The arenas themselves are a highlight of the battles. No two main arenas are ever the same, and almost all of them are interactive. An arena will often start off looking themed one way, like a PaRappa the Rapper level, while halfway through a match a giant mech from Metal Gear Solid can burst through and wreak havoc on players and the arena itself. This kind of interactivity adds something of an interesting twist to battles, as it can subtly shift who is in the lead, or who may have the advantage. No doubt there will be further downloadable arenas in the future but what is available on the disc is already plenty of fun.
Item variety is fairly limited. Items can’t kill opponents but they can tip the balance of a match in a player’s favour. Using an item may stun an opponent, or make them drop energy bubbles that fill the collector’s super meter. For example, one item that is noticeably from the upcoming BioShock Infinite title is the murderous crows tonic. Using this item will send a swarm of crows to one direction and any enemies caught in that direction will be confused, having their controls reversed for a short period of time. This is a unique item and there are more that randomly appear, however the variety seems rather restricted. With the sheer number of possibilities these gaming universes can provide, we can hope downloadable content will add to this in future.
Connecting the punch
The net coding for online battles is disappointing. The majority of online time is spent waiting to connect to players, waiting to reconnect to players or being booted out mid-battle due to server disconnections or host connection errors. Patience is required when attempting to battle online, but once online and battling on a smooth connection there is little to complain about - that is, apart from the foul-mouthed kids. Be thankful for mute options. Lag is minimal but is easily seen when opponents suddenly teleport mid battle.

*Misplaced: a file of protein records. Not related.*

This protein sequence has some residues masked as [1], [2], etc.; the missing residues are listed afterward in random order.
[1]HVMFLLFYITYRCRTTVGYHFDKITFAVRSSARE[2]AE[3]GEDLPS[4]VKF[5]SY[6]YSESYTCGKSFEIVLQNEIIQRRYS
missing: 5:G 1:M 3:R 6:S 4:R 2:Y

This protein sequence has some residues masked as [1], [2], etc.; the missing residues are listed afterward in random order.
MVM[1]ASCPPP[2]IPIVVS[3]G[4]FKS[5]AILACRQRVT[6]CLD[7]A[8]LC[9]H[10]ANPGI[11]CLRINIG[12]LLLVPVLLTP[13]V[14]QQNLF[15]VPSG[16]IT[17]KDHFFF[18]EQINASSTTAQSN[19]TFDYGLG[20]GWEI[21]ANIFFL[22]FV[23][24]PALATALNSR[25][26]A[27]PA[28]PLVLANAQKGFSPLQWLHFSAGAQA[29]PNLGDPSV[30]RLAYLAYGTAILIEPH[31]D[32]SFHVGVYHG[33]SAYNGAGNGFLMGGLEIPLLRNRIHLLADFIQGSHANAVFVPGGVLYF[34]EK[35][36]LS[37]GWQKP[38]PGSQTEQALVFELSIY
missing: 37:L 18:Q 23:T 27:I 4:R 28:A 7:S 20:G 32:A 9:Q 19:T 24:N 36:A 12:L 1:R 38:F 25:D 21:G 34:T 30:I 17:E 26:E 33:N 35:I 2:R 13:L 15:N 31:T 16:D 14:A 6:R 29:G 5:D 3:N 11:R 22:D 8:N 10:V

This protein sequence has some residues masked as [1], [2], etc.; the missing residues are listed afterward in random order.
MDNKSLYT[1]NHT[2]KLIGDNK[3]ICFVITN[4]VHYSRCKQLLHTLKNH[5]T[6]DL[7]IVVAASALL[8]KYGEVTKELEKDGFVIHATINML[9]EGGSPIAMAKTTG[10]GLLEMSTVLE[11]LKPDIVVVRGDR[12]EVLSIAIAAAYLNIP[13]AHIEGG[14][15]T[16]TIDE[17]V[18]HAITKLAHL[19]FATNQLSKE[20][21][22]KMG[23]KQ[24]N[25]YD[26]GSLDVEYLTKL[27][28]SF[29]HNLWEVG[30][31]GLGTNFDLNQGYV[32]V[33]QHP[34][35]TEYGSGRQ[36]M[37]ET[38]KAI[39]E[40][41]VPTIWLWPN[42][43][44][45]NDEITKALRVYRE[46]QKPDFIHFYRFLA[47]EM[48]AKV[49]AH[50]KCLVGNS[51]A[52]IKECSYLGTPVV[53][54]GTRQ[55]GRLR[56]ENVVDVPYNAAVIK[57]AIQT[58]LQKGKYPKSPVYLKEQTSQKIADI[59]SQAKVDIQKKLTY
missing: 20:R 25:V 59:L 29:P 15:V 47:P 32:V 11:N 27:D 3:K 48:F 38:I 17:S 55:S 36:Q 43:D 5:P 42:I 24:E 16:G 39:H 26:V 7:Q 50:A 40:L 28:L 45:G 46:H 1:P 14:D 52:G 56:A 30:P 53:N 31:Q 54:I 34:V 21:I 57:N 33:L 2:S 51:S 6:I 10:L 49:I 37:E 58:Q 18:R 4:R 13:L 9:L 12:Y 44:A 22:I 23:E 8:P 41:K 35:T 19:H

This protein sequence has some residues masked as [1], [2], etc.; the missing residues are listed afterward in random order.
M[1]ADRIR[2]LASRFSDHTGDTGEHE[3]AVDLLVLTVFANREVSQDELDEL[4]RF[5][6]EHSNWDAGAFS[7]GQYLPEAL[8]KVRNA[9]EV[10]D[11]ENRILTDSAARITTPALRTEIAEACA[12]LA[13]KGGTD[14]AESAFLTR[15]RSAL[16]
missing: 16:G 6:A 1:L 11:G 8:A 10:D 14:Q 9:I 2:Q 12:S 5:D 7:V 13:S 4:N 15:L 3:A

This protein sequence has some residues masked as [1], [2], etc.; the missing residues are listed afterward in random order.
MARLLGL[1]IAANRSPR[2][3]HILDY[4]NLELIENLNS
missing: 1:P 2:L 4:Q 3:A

Sony’s big feature for this title is the ability for cross platform play across the PlayStation 3 and PS Vita. Only a handful of titles out there provide such a feature and Battle Royale does it well. Not only does cross play exist but owners of a PlayStation 3 and a Vita can enjoy the game on both consoles for the low price of purchasing the PlayStation 3 game. The only downside here is that playing cross play with the same PlayStation Network ID over both machines together is not possible, however simultaneously playing in online matches against other opponents is possible. The slowdown and graphical differences from PlayStation 3 to Vita are negligible and are only apparent when put side by side.
Let’s forget about the game that pits favourite iconic video game characters such as plumbers and Pokemon for a minute and focus on what this is. PlayStation All-Stars Battle Royale stands on its own two feet to show that it, too, has a place in this world. On the Vita it breathes some fresh air into the fighting genre, the first of its kind as a battle arena fighter, while on the PlayStation 3 it brings a close to the titles of the holiday season and ends it on a high note. Whether players will play this alone, online or with local friends fun can always be had. With future plans for downloadable characters and arenas, the game’s already solid appeal can only improve.